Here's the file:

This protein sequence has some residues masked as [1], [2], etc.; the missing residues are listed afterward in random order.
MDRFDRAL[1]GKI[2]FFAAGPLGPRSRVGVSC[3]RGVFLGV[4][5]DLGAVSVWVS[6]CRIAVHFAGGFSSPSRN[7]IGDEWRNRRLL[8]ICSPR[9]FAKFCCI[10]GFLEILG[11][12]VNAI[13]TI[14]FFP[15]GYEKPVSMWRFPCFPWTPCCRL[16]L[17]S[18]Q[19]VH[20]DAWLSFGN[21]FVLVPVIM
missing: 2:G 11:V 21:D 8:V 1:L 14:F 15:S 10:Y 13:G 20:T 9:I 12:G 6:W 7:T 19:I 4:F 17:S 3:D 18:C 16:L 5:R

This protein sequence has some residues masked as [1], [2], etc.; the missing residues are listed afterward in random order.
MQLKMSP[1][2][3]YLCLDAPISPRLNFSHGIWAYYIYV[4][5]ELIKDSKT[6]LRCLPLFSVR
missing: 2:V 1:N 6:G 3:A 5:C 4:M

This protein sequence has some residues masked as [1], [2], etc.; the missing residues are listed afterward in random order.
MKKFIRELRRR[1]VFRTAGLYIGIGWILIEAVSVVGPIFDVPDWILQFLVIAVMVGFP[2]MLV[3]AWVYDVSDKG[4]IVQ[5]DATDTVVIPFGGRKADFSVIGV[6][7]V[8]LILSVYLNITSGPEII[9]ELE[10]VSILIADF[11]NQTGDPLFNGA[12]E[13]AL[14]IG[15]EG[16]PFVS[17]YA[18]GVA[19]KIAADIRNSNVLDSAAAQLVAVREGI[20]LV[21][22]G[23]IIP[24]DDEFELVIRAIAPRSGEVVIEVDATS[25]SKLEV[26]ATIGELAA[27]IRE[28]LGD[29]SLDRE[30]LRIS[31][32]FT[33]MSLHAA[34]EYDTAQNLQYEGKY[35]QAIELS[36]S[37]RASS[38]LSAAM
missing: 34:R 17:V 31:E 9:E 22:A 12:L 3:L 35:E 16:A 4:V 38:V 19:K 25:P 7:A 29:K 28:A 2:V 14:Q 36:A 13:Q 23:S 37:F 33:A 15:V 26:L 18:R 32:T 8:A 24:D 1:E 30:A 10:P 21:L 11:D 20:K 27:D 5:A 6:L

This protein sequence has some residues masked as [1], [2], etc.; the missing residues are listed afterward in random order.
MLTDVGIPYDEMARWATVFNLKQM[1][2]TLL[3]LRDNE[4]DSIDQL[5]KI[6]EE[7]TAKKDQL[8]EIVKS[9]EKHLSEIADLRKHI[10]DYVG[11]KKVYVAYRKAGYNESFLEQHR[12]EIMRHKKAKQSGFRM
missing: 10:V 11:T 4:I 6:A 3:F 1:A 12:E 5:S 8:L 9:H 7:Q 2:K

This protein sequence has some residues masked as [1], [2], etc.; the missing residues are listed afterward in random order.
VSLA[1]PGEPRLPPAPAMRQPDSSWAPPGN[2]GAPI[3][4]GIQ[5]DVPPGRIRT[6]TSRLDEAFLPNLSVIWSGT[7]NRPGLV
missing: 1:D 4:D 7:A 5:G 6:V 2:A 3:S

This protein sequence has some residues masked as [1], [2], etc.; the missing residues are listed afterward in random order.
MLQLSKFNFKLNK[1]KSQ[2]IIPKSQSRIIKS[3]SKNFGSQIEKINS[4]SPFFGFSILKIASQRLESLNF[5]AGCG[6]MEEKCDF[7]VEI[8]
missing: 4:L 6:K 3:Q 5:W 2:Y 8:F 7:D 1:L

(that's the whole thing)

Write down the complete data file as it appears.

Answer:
This protein sequence has some residues masked as [1], [2], etc.; the missing residues are listed afterward in random order.
MDRFDRAL[1]GKI[2]FFAAGPLGPRSRVGVSC[3]RGVFLGV[4][5]DLGAVSVWVS[6]CRIAVHFAGGFSSPSRN[7]IGDEWRNRRLL[8]ICSPR[9]FAKFCCI[10]GFLEILG[11][12]VNAI[13]TI[14]FFP[15]GYEKPVSMWRFPCFPWTPCCRL[16]L[17]S[18]Q[19]VH[20]DAWLSFGN[21]FVLVPVIM
missing: 2:G 11:V 21:D 8:V 1:L 14:F 15:S 10:Y 13:G 20:T 9:I 12:G 6:W 7:T 19:I 4:F 17:S 3:D 18:C 16:L 5:R

This protein sequence has some residues masked as [1], [2], etc.; the missing residues are listed afterward in random order.
MQLKMSP[1][2][3]YLCLDAPISPRLNFSHGIWAYYIYV[4][5]ELIKDSKT[6]LRCLPLFSVR
missing: 2:V 1:N 6:G 3:A 5:C 4:M

This protein sequence has some residues masked as [1], [2], etc.; the missing residues are listed afterward in random order.
MKKFIRELRRR[1]VFRTAGLYIGIGWILIEAVSVVGPIFDVPDWILQFLVIAVMVGFP[2]MLV[3]AWVYDVSDKG[4]IVQ[5]DATDTVVIPFGGRKADFSVIGV[6][7]V[8]LILSVYLNITSGPEII[9]ELE[10]VSILIADF[11]NQTGDPLFNGA[12]E[13]AL[14]IG[15]EG[16]PFVS[17]YA[18]GVA[19]KIAADIRNSNVLDSAAAQLVAVREGI[20]LV[21][22]G[23]IIP[24]DDEFELVIRAIAPRSGEVVIEVDATS[25]SKLEV[26]ATIGELAA[27]IRE[28]LGD[29]SLDRE[30]LRIS[31][32]FT[33]MSLHAA[34]EYDTAQNLQYEGKY[35]QAIELS[36]S[37]RASS[38]LSAAM
missing: 34:R 17:V 31:E 9:E 22:A 12:L 3:L 35:E 16:A 4:V 38:V 19:K 25:P 7:A 29:K 28:A 2:V 14:Q 36:A 13:Q 23:S 37:F 33:A 15:V 26:L 18:R 32:T 8:A 24:D 1:E 30:A 10:P 21:L 11:D 20:K 27:D 5:A 6:L

This protein sequence has some residues masked as [1], [2], etc.; the missing residues are listed afterward in random order.
MLTDVGIPYDEMARWATVFNLKQM[1][2]TLL[3]LRDNE[4]DSIDQL[5]KI[6]EE[7]TAKKDQL[8]EIVKS[9]EKHLSEIADLRKHI[10]DYVG[11]KKVYVAYRKAGYNESFLEQHR[12]EIMRHKKAKQSGFRM
missing: 10:V 11:T 4:I 6:A 3:F 1:A 12:E 5:S 8:L 9:H 7:Q 2:K

This protein sequence has some residues masked as [1], [2], etc.; the missing residues are listed afterward in random order.
VSLA[1]PGEPRLPPAPAMRQPDSSWAPPGN[2]GAPI[3][4]GIQ[5]DVPPGRIRT[6]TSRLDEAFLPNLSVIWSGT[7]NRPGLV
missing: 1:D 4:D 7:A 5:G 6:V 2:A 3:S

This protein sequence has some residues masked as [1], [2], etc.; the missing residues are listed afterward in random order.
MLQLSKFNFKLNK[1]KSQ[2]IIPKSQSRIIKS[3]SKNFGSQIEKINS[4]SPFFGFSILKIASQRLESLNF[5]AGCG[6]MEEKCDF[7]VEI[8]
missing: 4:L 6:K 3:Q 5:W 2:Y 8:F 7:D 1:L